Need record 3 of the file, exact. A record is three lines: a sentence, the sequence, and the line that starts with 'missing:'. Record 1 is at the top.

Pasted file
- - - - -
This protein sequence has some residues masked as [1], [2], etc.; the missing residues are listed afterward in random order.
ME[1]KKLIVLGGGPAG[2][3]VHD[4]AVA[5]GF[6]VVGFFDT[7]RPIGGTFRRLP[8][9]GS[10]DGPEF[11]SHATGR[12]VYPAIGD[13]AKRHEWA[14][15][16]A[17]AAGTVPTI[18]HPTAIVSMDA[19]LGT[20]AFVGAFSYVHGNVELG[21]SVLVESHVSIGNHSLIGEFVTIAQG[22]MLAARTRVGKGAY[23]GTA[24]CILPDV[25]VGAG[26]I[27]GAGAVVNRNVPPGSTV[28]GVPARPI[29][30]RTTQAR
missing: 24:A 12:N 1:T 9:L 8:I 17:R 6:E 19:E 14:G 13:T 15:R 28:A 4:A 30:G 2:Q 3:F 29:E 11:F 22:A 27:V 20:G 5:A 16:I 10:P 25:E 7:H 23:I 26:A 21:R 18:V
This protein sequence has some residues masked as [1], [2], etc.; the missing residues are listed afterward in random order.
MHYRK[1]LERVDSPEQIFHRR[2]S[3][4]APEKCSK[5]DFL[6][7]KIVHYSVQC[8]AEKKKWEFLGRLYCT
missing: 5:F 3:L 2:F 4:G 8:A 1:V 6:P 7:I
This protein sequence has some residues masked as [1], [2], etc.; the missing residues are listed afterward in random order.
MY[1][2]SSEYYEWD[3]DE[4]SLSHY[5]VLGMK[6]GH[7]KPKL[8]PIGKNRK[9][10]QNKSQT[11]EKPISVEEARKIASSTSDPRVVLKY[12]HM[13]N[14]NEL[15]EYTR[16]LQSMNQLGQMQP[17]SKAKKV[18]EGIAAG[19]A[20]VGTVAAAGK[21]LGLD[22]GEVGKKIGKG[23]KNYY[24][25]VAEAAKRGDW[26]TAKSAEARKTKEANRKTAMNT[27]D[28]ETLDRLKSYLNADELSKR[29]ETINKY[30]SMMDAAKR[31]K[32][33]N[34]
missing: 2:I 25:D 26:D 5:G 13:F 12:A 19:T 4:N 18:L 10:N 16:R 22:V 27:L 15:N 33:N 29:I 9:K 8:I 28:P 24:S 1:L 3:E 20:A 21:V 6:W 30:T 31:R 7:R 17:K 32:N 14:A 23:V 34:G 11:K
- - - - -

This protein sequence has some residues masked as [1], [2], etc.; the missing residues are listed afterward in random order.
MY[1][2]SSEYYEWD[3]DE[4]SLSHY[5]VLGMK[6]GH[7]KPKL[8]PIGKNRK[9][10]QNKSQT[11]EKPISVEEARKIASSTSDPRVVLKY[12]HM[13]N[14]NEL[15]EYTR[16]LQSMNQLGQMQP[17]SKAKKV[18]EGIAAG[19]A[20]VGTVAAAGK[21]LGLD[22]GEVGKKIGKG[23]KNYY[24][25]VAEAAKRGDW[26]TAKSAEARKTKEANRKTAMNT[27]D[28]ETLDRLKSYLNADELSKR[29]ETINKY[30]SMMDAAKR[31]K[32][33]N[34]
missing: 2:I 25:D 26:D 5:G 13:F 12:A 19:T 4:N 18:L 10:N 16:R 22:V 27:L 15:N 33:N 29:I 9:K 8:I 28:P 24:S 1:L 3:E 20:A 21:V 6:W 30:T 31:R 7:R 17:K 32:N 14:A 23:V 34:G 11:K